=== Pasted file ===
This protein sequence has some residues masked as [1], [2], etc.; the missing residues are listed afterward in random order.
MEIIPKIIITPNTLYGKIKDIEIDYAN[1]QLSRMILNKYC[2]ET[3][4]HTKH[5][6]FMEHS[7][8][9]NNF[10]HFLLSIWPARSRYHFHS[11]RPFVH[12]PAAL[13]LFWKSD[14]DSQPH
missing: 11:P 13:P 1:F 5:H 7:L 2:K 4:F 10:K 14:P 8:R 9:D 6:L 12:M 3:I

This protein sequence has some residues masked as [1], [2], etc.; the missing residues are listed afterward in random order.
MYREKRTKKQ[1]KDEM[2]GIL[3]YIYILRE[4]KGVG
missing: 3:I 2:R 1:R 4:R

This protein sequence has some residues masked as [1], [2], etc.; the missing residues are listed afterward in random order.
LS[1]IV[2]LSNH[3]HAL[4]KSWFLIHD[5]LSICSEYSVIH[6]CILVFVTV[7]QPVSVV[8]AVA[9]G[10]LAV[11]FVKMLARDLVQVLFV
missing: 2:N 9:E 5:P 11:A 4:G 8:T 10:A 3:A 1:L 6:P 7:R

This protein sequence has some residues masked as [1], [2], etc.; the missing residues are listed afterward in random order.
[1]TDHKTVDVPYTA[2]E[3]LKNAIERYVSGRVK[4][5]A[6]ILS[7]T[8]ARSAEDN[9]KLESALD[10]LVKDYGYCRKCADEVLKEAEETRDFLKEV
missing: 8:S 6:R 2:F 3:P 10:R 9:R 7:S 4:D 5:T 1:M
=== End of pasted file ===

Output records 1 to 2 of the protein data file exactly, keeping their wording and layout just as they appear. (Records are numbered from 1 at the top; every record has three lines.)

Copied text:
This protein sequence has some residues masked as [1], [2], etc.; the missing residues are listed afterward in random order.
MEIIPKIIITPNTLYGKIKDIEIDYAN[1]QLSRMILNKYC[2]ET[3][4]HTKH[5][6]FMEHS[7][8][9]NNF[10]HFLLSIWPARSRYHFHS[11]RPFVH[12]PAAL[13]LFWKSD[14]DSQPH
missing: 11:P 13:P 1:F 5:H 7:L 2:K 4:F 10:K 14:P 8:R 9:D 6:L 12:M 3:I

This protein sequence has some residues masked as [1], [2], etc.; the missing residues are listed afterward in random order.
MYREKRTKKQ[1]KDEM[2]GIL[3]YIYILRE[4]KGVG
missing: 3:I 2:R 1:R 4:R